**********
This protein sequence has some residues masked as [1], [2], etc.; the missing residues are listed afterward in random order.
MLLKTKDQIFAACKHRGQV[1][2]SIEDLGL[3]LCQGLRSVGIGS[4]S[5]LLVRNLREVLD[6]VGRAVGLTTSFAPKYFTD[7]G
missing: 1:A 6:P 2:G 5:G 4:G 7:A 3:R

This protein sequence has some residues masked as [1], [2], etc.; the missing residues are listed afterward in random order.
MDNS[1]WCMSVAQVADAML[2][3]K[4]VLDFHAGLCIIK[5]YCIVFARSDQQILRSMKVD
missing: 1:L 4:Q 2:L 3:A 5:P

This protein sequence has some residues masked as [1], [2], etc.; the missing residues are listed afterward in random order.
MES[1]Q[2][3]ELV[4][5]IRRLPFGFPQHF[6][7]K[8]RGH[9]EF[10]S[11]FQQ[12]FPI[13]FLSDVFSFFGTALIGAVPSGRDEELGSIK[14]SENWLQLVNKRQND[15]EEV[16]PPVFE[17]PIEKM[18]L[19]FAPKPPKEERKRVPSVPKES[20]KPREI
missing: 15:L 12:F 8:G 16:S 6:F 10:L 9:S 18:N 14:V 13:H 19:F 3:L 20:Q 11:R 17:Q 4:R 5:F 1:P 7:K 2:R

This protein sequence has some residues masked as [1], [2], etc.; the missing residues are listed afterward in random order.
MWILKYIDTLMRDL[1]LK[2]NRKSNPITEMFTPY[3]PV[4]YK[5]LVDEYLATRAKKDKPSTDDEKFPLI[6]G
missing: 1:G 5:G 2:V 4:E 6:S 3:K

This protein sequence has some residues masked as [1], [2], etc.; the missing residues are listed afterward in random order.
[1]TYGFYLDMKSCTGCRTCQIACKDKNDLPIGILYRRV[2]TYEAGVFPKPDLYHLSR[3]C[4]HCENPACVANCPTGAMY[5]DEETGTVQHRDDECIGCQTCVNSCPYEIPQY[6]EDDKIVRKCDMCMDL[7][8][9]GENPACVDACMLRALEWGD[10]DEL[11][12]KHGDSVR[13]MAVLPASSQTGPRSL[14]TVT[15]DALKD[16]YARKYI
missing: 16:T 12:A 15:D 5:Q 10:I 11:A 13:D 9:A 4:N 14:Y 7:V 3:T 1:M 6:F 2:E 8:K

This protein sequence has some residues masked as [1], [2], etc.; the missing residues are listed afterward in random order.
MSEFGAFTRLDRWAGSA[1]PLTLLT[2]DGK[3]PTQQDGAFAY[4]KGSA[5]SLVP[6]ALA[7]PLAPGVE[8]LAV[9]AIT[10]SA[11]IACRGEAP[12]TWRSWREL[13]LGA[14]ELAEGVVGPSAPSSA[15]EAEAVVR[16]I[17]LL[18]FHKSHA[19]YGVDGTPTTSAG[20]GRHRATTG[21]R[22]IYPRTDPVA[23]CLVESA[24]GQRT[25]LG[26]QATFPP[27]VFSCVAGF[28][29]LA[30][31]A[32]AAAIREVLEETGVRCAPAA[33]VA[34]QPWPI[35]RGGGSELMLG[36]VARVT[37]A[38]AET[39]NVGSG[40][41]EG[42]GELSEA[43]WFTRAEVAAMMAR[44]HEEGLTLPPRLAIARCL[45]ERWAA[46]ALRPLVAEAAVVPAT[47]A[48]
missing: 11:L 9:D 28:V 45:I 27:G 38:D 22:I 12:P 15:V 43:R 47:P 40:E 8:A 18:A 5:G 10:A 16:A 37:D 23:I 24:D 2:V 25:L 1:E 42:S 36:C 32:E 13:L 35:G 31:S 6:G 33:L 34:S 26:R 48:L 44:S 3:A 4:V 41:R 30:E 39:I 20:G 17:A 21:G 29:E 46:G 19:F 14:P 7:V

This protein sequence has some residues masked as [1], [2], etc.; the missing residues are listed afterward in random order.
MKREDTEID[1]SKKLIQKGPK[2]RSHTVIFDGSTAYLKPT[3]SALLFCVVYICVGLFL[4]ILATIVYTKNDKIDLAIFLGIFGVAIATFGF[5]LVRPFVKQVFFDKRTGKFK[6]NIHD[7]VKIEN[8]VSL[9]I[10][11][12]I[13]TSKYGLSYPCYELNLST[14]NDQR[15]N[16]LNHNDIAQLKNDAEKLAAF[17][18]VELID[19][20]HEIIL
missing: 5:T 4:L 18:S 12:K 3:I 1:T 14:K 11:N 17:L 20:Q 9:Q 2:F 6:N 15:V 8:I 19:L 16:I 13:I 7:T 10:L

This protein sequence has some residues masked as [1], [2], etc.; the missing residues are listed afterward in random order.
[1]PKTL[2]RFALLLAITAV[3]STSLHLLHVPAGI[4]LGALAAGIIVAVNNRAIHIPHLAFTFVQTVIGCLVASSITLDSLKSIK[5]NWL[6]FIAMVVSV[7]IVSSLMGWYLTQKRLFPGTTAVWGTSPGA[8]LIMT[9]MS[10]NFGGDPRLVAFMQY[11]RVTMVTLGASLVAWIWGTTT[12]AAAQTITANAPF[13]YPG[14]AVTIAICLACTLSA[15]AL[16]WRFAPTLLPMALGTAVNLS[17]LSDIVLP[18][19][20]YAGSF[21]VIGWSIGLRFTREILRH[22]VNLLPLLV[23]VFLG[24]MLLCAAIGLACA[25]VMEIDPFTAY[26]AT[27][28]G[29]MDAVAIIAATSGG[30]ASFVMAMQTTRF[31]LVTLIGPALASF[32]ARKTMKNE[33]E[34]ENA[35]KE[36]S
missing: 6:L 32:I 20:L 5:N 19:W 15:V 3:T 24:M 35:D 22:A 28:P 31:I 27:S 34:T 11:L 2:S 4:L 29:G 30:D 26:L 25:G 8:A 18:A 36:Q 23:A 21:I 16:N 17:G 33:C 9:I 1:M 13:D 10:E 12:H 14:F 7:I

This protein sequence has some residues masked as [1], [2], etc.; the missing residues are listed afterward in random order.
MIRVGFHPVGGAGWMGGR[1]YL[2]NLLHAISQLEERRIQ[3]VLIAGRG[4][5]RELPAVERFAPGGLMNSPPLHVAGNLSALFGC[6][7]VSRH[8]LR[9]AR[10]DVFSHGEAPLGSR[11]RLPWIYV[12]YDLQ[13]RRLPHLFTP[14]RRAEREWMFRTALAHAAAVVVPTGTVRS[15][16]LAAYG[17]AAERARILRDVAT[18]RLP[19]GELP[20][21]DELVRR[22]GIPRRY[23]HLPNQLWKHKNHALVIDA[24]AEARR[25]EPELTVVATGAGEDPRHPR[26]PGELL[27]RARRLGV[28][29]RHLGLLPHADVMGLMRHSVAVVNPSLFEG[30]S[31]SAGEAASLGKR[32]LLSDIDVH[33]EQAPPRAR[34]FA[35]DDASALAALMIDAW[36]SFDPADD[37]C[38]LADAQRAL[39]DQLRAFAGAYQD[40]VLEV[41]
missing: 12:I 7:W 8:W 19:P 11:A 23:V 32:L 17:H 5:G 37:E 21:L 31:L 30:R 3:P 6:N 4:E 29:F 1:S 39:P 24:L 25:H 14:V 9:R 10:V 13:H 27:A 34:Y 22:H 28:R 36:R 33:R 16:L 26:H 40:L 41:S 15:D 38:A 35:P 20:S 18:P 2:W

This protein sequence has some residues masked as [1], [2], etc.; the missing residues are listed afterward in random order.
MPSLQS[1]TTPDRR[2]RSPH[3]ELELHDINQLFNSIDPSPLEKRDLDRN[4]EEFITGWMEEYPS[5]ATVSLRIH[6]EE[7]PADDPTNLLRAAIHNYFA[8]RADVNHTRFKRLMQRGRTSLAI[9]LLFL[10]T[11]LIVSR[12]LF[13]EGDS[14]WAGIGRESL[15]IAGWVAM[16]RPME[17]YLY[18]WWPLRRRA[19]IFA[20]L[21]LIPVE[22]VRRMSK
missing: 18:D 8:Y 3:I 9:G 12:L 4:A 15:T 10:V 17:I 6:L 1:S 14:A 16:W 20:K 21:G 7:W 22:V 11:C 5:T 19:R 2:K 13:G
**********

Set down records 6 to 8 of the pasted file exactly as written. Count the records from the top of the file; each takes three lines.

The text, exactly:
This protein sequence has some residues masked as [1], [2], etc.; the missing residues are listed afterward in random order.
MSEFGAFTRLDRWAGSA[1]PLTLLT[2]DGK[3]PTQQDGAFAY[4]KGSA[5]SLVP[6]ALA[7]PLAPGVE[8]LAV[9]AIT[10]SA[11]IACRGEAP[12]TWRSWREL[13]LGA[14]ELAEGVVGPSAPSSA[15]EAEAVVR[16]I[17]LL[18]FHKSHA[19]YGVDGTPTTSAG[20]GRHRATTG[21]R[22]IYPRTDPVA[23]CLVESA[24]GQRT[25]LG[26]QATFPP[27]VFSCVAGF[28][29]LA[30][31]A[32]AAAIREVLEETGVRCAPAA[33]VA[34]QPWPI[35]RGGGSELMLG[36]VARVT[37]A[38]AET[39]NVGSG[40][41]EG[42]GELSEA[43]WFTRAEVAAMMAR[44]HEEGLTLPPRLAIARCL[45]ERWAA[46]ALRPLVAEAAVVPAT[47]A[48]
missing: 11:L 9:D 28:V 45:I 27:G 38:D 22:I 12:P 15:V 43:R 47:P 40:E 8:A 18:A 5:G 10:A 16:A 37:D 23:I 24:D 2:V 25:L 1:E 42:S 36:C 32:E 13:L 35:G 31:S 6:G 33:L 34:S 26:R 48:L 44:S 3:A 4:V 41:R 30:E 39:I 20:G 17:A 21:G 29:E 46:G 19:F 14:P 7:V

This protein sequence has some residues masked as [1], [2], etc.; the missing residues are listed afterward in random order.
MKREDTEID[1]SKKLIQKGPK[2]RSHTVIFDGSTAYLKPT[3]SALLFCVVYICVGLFL[4]ILATIVYTKNDKIDLAIFLGIFGVAIATFGF[5]LVRPFVKQVFFDKRTGKFK[6]NIHD[7]VKIEN[8]VSL[9]I[10][11][12]I[13]TSKYGLSYPCYELNLST[14]NDQR[15]N[16]LNHNDIAQLKNDAEKLAAF[17][18]VELID[19][20]HEIIL
missing: 5:T 4:L 18:S 12:K 3:I 1:T 14:K 11:N 17:L 20:Q 9:Q 2:F 6:N 15:V 8:I 19:L 16:I 13:I 7:T 10:L

This protein sequence has some residues masked as [1], [2], etc.; the missing residues are listed afterward in random order.
[1]PKTL[2]RFALLLAITAV[3]STSLHLLHVPAGI[4]LGALAAGIIVAVNNRAIHIPHLAFTFVQTVIGCLVASSITLDSLKSIK[5]NWL[6]FIAMVVSV[7]IVSSLMGWYLTQKRLFPGTTAVWGTSPGA[8]LIMT[9]MS[10]NFGGDPRLVAFMQY[11]RVTMVTLGASLVAWIWGTTT[12]AAAQTITANAPF[13]YPG[14]AVTIAICLACTLSA[15]AL[16]WRFAPTLLPMALGTAVNLS[17]LSDIVLP[18][19][20]YAGSF[21]VIGWSIGLRFTREILRH[22]VNLLPLLV[23]VFLG[24]MLLCAAIGLACA[25]VMEIDPFTAY[26]AT[27][28]G[29]MDAVAIIAATSGG[30]ASFVMAMQTTRF[31]LVTLIGPALASF[32]ARKTMKNE[33]E[34]ENA[35]KE[36]S
missing: 6:L 32:I 20:L 5:N 19:W 15:V 3:T 24:M 35:D 22:A 28:P 31:I 27:S 34:T 11:L 2:S 4:L 29:G 30:D 26:L 25:G 8:A 18:A 36:Q 23:A 21:I 16:N 17:G 33:C 9:I 1:M 13:D 10:E 12:H 14:F 7:I